Google is still raking in marketing dollars from advertisers, propelling the online search giant to another strong quarter in the face of costly regulatory trouble in Europe.
Google parent Alphabet on Monday reported that its profit margin rose in the second quarter.
Growth in the company's traffic acquisition costs, a key expense, decreased for the first time in three years compared with the year-ago period. Operating margin rose to 24 percent excluding a $5 billion antitrust fine, up from 22.5 percent last quarter.
Adjusted earnings per share were $10.58.
Alphabet said earnings per share were $11.75 before adjustments, which removes $1.1 billion in investment income from a new accounting standard for unrealized gains as well as the fine issued last week by the European Commission. Google is appealing the ruling, which found it abused its dominance in mobile software.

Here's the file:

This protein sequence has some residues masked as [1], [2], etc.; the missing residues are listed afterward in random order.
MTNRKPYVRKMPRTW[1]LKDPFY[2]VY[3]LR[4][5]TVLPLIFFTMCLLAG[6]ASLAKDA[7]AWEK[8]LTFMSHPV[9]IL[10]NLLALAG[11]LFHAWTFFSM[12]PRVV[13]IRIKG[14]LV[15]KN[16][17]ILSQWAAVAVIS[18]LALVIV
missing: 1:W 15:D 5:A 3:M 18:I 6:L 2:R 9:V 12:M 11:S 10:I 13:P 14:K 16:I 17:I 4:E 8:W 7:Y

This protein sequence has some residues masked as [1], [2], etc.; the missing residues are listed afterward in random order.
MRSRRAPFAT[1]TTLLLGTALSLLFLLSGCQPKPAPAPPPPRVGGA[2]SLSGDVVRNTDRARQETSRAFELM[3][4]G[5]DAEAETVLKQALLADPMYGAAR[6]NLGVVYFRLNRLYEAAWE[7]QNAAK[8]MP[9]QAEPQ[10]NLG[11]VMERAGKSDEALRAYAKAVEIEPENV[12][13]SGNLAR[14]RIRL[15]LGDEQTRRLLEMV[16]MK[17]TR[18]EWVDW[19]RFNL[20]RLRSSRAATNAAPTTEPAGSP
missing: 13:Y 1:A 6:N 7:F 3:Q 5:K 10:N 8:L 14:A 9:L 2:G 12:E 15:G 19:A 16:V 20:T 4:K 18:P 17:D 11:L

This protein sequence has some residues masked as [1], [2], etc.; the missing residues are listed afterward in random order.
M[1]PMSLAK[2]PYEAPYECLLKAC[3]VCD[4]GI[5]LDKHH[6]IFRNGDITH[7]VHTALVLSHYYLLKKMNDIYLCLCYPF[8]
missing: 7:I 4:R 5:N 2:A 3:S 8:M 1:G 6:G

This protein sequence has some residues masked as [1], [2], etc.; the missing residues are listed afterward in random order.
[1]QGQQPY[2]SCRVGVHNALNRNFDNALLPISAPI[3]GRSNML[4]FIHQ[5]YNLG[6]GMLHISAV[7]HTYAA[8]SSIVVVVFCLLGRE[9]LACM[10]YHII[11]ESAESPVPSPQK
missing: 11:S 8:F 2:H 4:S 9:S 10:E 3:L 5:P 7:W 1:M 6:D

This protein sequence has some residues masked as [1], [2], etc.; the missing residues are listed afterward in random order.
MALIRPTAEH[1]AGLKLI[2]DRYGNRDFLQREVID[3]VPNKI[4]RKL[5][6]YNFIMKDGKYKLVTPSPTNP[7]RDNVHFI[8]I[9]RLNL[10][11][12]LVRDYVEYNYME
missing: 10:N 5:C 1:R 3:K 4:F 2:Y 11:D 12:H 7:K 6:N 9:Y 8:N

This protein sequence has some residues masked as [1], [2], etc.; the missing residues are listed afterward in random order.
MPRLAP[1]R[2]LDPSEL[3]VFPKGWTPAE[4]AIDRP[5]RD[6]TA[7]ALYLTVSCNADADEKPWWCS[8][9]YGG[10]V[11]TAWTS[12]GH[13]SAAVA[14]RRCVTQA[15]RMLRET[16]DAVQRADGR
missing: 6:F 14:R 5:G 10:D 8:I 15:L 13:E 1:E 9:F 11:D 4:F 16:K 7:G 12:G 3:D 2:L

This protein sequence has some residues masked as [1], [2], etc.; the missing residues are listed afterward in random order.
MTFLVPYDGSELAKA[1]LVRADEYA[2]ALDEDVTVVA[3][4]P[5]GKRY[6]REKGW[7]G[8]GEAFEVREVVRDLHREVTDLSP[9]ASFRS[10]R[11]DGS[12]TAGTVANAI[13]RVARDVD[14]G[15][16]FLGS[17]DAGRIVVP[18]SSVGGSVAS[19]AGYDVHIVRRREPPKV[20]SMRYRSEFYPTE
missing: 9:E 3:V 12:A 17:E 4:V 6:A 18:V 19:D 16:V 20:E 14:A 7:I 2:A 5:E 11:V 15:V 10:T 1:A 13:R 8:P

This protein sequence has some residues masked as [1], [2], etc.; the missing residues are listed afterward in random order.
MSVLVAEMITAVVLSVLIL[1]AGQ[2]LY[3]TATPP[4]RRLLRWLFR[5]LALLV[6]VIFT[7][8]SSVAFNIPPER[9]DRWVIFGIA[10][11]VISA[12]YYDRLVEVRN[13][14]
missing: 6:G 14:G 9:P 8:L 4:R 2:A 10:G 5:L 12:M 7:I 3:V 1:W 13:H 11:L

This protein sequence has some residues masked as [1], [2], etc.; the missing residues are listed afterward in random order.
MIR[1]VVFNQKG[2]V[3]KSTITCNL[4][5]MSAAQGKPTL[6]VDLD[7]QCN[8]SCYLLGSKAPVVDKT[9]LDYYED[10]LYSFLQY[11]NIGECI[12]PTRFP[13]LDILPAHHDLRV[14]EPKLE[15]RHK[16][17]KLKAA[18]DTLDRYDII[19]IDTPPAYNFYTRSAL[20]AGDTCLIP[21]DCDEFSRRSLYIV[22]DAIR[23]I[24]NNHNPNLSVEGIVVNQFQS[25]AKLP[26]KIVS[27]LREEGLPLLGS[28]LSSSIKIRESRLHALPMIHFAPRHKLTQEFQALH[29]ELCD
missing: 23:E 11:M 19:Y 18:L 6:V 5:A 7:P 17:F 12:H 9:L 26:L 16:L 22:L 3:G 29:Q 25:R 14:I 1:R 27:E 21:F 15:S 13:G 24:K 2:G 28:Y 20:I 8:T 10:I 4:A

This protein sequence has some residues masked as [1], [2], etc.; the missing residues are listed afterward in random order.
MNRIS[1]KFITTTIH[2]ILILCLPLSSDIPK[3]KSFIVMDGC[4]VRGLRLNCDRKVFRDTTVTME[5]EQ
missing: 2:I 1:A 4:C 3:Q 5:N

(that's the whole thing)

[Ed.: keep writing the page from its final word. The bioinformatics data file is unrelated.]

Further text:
Alphabet reported $32.66 billion in second-quarter revenue, 86 percent of which came from Google's advertising business.
The company's other revenue bucket, which includes cloud, hardware and app sales, grew 37 percent to $4.4 billion in the second quarter.
Cost increases have come across the enterprise. Government pressure to improve moderation of user-created content has forced Google to hire more analysts. Google's YouTube has increased spending on video content to keep consumers from shifting to offerings from Netflix and expanding media conglomerates such as AT&T Inc.
Amazon's encroachment into advertising has threatened Google's deals with media companies and advertisers.